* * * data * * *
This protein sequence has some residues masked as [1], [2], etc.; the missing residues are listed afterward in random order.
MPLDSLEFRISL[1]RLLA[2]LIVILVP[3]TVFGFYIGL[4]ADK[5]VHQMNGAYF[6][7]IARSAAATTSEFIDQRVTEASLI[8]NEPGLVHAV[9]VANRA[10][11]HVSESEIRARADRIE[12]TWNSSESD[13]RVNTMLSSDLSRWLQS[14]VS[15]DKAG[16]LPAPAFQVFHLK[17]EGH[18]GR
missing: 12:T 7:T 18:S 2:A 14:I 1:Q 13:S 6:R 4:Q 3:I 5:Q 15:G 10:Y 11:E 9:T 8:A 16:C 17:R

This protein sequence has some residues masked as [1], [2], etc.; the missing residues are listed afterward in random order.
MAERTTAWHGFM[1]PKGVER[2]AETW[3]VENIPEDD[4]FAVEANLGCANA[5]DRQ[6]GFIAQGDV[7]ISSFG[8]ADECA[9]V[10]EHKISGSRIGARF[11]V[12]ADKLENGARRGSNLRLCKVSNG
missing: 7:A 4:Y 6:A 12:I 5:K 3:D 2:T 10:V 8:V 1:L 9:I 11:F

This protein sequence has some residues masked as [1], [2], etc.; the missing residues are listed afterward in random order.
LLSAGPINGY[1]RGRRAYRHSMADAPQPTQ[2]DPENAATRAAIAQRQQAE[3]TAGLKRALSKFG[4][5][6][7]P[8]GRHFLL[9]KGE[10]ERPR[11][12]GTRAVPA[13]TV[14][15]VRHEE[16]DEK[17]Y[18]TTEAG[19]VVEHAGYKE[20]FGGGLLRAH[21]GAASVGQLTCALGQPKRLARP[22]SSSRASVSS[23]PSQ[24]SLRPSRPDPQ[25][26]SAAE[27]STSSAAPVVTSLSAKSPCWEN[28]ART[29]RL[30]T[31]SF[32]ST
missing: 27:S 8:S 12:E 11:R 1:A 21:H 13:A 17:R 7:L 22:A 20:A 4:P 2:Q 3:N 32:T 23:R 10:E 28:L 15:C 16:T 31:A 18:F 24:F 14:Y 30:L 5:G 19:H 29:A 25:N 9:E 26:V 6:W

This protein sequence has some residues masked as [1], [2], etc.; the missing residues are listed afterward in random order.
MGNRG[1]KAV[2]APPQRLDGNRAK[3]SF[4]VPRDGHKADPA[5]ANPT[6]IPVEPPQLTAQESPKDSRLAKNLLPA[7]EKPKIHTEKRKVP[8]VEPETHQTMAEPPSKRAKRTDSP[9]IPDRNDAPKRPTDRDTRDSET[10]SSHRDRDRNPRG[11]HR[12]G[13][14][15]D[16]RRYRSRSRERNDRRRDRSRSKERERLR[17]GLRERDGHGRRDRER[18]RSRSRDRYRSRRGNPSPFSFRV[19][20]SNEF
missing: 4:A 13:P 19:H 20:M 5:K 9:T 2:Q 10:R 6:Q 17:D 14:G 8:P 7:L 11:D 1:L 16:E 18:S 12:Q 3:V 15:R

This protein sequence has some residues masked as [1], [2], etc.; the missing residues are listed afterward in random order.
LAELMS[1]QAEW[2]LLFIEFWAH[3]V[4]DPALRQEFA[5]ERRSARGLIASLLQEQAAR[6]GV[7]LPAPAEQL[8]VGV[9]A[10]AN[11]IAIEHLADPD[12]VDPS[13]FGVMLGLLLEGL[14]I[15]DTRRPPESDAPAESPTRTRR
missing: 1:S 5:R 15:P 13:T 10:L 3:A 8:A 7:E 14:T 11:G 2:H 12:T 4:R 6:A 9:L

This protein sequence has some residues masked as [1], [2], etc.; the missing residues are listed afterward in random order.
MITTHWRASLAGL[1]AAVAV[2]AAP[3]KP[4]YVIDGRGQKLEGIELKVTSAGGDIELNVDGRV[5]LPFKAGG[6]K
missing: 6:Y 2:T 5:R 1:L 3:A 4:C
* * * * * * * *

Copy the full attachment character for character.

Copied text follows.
This protein sequence has some residues masked as [1], [2], etc.; the missing residues are listed afterward in random order.
MPLDSLEFRISL[1]RLLA[2]LIVILVP[3]TVFGFYIGL[4]ADK[5]VHQMNGAYF[6][7]IARSAAATTSEFIDQRVTEASLI[8]NEPGLVHAV[9]VANRA[10][11]HVSESEIRARADRIE[12]TWNSSESD[13]RVNTMLSSDLSRWLQS[14]VS[15]DKAG[16]LPAPAFQVFHLK[17]EGH[18]GR
missing: 12:T 7:T 18:S 2:A 14:I 1:Q 13:S 6:R 4:Q 3:I 5:Q 15:G 10:Y 11:E 9:T 8:A 16:C 17:R

This protein sequence has some residues masked as [1], [2], etc.; the missing residues are listed afterward in random order.
MAERTTAWHGFM[1]PKGVER[2]AETW[3]VENIPEDD[4]FAVEANLGCANA[5]DRQ[6]GFIAQGDV[7]ISSFG[8]ADECA[9]V[10]EHKISGSRIGARF[11]V[12]ADKLENGARRGSNLRLCKVSNG
missing: 7:A 4:Y 6:A 12:I 5:K 3:D 2:T 10:V 8:V 1:L 9:I 11:F

This protein sequence has some residues masked as [1], [2], etc.; the missing residues are listed afterward in random order.
LLSAGPINGY[1]RGRRAYRHSMADAPQPTQ[2]DPENAATRAAIAQRQQAE[3]TAGLKRALSKFG[4][5][6][7]P[8]GRHFLL[9]KGE[10]ERPR[11][12]GTRAVPA[13]TV[14][15]VRHEE[16]DEK[17]Y[18]TTEAG[19]VVEHAGYKE[20]FGGGLLRAH[21]GAASVGQLTCALGQPKRLARP[22]SSSRASVSS[23]PSQ[24]SLRPSRPDPQ[25][26]SAAE[27]STSSAAPVVTSLSAKSPCWEN[28]ART[29]RL[30]T[31]SF[32]ST
missing: 27:S 8:S 12:E 11:R 1:A 21:H 13:A 17:R 7:L 22:A 20:A 4:P 2:Q 3:N 32:T 23:R 10:E 28:L 15:C 16:T 31:A 18:F 24:F 14:Y 30:L 5:G 19:H 29:A 25:N 9:E 26:V 6:W

This protein sequence has some residues masked as [1], [2], etc.; the missing residues are listed afterward in random order.
MGNRG[1]KAV[2]APPQRLDGNRAK[3]SF[4]VPRDGHKADPA[5]ANPT[6]IPVEPPQLTAQESPKDSRLAKNLLPA[7]EKPKIHTEKRKVP[8]VEPETHQTMAEPPSKRAKRTDSP[9]IPDRNDAPKRPTDRDTRDSET[10]SSHRDRDRNPRG[11]HR[12]G[13][14][15]D[16]RRYRSRSRERNDRRRDRSRSKERERLR[17]GLRERDGHGRRDRER[18]RSRSRDRYRSRRGNPSPFSFRV[19][20]SNEF
missing: 4:A 13:P 19:H 20:M 5:K 9:T 2:Q 10:R 6:Q 17:D 14:G 8:P 7:L 11:D 1:L 16:E 18:S 12:Q 3:V 15:R

This protein sequence has some residues masked as [1], [2], etc.; the missing residues are listed afterward in random order.
LAELMS[1]QAEW[2]LLFIEFWAH[3]V[4]DPALRQEFA[5]ERRSARGLIASLLQEQAAR[6]GV[7]LPAPAEQL[8]VGV[9]A[10]AN[11]IAIEHLADPD[12]VDPS[13]FGVMLGLLLEGL[14]I[15]DTRRPPESDAPAESPTRTRR
missing: 1:S 5:R 15:P 13:T 10:L 3:A 8:A 7:E 14:T 11:G 2:H 12:T 4:R 6:A 9:L

This protein sequence has some residues masked as [1], [2], etc.; the missing residues are listed afterward in random order.
MITTHWRASLAGL[1]AAVAV[2]AAP[3]KP[4]YVIDGRGQKLEGIELKVTSAGGDIELNVDGRV[5]LPFKAGG[6]K
missing: 6:Y 2:T 5:R 1:L 3:A 4:C